Sporting Life

Second chances in Tokyo

Yale alums at the Olympics, on the field and on the water.

Evan Frondorf ’14, a risk analyst in San Francisco, writes frequently about sports for this magazine.

For two of this year’s roster of Yale alums competing at the Tokyo Olympic Games this summer, the moment they fell agonizingly short of victory turned out to be the opportunity that would propel them to a chance to compete on the world stage.

After a week of women’s single sculls racing in the US Olympic Team Trials for rowing in February, Kristi Wagner ’15 came up just two places short of qualifying for Tokyo. But the near miss turned into a chance to pair with the second-place finisher, Princetonian Gevvie Stone. The two decided to form a partnership, with the aim of qualifying for the Olympics in the double sculls trials just six weeks later.

“It’s a bit unusual,” says Wagner, who was part of the Yale varsity four that came in second in the 2015 NCAA Championship. “We weren’t even really friends before we started rowing together.” The pairing turned out to be a natural fit, as the two pulled into the lead in the last 500 meters of their final trials race—to punch their Olympic ticket in April.

In 2018, pitcher Eric Brodkowitz ’18 saw his Yale baseball career come to an end in heartbreaking fashion. After 4 hours and 15 innings, Columbia beat Yale 2–1 in the Ivy League Championship Series at Yale Field to earn a trip to the NCAA Tournament. In the stands was Eric Holtz, father of a Columbia player—and manager of the relatively new Israeli national baseball team.

 “I kind of thought my baseball career was over,” says Brodkowitz. “Then, out of the blue, I get a text.” He connected with Holtz and jumped at the opportunity to join the Israeli team. At the time, chances for Olympic qualification appeared slim. “We had a tournament in Bulgaria, a qualifier in Lithuania, the next tournament in Germany, and the final qualifier in Italy,” says Brodkowitz. “I’m in my head thinking, ‘We won’t qualify, but it’ll be a cool experience regardless.’”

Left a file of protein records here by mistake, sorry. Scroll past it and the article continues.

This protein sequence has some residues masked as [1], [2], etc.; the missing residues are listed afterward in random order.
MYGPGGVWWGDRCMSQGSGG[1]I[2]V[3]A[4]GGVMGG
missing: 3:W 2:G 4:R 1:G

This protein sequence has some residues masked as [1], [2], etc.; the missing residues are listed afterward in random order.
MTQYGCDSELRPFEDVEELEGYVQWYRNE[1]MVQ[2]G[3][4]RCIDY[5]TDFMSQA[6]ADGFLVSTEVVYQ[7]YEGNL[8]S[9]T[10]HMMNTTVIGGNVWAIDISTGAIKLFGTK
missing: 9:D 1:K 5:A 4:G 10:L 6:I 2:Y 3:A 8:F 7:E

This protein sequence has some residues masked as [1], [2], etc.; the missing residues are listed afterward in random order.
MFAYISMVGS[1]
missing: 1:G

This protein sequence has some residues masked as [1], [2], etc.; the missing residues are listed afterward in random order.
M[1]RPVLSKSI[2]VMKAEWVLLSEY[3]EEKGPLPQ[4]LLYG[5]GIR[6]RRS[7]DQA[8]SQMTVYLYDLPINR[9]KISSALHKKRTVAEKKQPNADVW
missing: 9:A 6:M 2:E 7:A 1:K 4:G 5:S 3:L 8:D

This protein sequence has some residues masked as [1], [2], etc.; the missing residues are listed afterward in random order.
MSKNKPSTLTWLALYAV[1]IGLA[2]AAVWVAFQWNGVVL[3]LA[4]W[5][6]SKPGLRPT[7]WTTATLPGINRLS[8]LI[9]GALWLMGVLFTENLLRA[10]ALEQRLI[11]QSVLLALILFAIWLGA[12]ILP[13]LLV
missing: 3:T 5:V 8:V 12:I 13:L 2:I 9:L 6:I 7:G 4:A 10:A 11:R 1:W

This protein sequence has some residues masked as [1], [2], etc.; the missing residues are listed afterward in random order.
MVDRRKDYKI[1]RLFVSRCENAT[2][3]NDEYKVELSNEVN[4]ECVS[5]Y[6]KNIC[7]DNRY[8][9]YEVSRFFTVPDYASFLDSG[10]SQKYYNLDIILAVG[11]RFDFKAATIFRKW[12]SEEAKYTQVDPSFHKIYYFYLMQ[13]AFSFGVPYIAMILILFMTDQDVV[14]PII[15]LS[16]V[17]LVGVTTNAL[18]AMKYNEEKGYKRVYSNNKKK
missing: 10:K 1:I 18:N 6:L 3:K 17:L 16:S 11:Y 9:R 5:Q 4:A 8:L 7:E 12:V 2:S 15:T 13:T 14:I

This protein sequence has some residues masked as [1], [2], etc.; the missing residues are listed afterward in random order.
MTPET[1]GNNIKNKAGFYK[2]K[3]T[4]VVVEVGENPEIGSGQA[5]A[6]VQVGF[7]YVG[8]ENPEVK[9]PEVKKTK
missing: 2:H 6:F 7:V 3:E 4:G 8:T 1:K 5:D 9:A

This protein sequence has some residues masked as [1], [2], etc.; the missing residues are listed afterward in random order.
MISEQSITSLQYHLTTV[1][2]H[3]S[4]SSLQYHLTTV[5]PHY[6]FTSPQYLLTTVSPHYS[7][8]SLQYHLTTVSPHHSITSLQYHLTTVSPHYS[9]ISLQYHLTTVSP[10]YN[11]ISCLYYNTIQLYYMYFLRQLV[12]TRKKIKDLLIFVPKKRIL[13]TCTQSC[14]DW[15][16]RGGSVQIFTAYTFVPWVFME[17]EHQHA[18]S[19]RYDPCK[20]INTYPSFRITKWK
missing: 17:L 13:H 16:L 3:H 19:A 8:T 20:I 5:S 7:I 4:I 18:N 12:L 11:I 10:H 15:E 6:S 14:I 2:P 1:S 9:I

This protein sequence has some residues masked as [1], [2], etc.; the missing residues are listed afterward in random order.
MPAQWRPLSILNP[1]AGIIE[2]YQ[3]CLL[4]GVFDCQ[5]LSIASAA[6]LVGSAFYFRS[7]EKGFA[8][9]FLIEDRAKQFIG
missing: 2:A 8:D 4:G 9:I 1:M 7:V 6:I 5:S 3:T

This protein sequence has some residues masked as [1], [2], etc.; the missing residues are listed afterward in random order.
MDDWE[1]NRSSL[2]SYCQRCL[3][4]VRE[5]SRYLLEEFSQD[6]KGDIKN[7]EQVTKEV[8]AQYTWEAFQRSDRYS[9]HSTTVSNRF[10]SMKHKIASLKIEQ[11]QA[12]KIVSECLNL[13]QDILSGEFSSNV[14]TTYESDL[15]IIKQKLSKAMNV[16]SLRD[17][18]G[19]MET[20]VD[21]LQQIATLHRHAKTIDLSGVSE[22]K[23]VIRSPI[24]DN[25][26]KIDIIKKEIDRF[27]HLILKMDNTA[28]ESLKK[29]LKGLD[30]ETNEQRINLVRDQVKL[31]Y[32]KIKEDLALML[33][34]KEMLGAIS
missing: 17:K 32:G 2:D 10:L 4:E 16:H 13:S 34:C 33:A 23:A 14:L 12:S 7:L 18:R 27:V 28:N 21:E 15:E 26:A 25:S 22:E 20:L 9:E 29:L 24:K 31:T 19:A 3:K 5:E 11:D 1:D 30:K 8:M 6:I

Brodkowitz’s Yale teammate Ben Wanger ’19 joined the team in Italy, where Israel locked in its spot in Tokyo in September 2019. This will be the first time that Israel has competed in an Olympic team sport since 1976, and it will mean the return of baseball to the Olympics after a 13-year absence.

During the yearlong delay of the games due to the pandemic, Brodkowitz has continued his day job at Goldman Sachs, while Wanger has played graduate seasons at USC and Miami. In the end, “it’s all worked out,” says Wanger. “I’ve been able to play baseball at these two universities and just get ready to compete.” When Team Israel’s expanded roster was named this April, longtime major leaguer Ryan Lavarnway ’09 had also joined the team. Three Elis had made it into a roster of just 44 players.

These first-time Olympic qualifiers join a list of participants that includes Stuart McNay ’05, who will make his fourth Olympics appearance in Japan—just the fifth alumnus to hit that mark and the first to do so in sailing. All will have the opportunity to represent Yale, after a year with no Ivy League competition. Kristi Wagner remembers the pictures of previous Olympians hanging in the women’s crew locker room during her time at Yale. Now, she’ll soon take her own spot on the wall. “I’d see them every day I was there, so it’s surreal,” says Wagner. “It feels special that I can still represent Yale on the athletic stage.”

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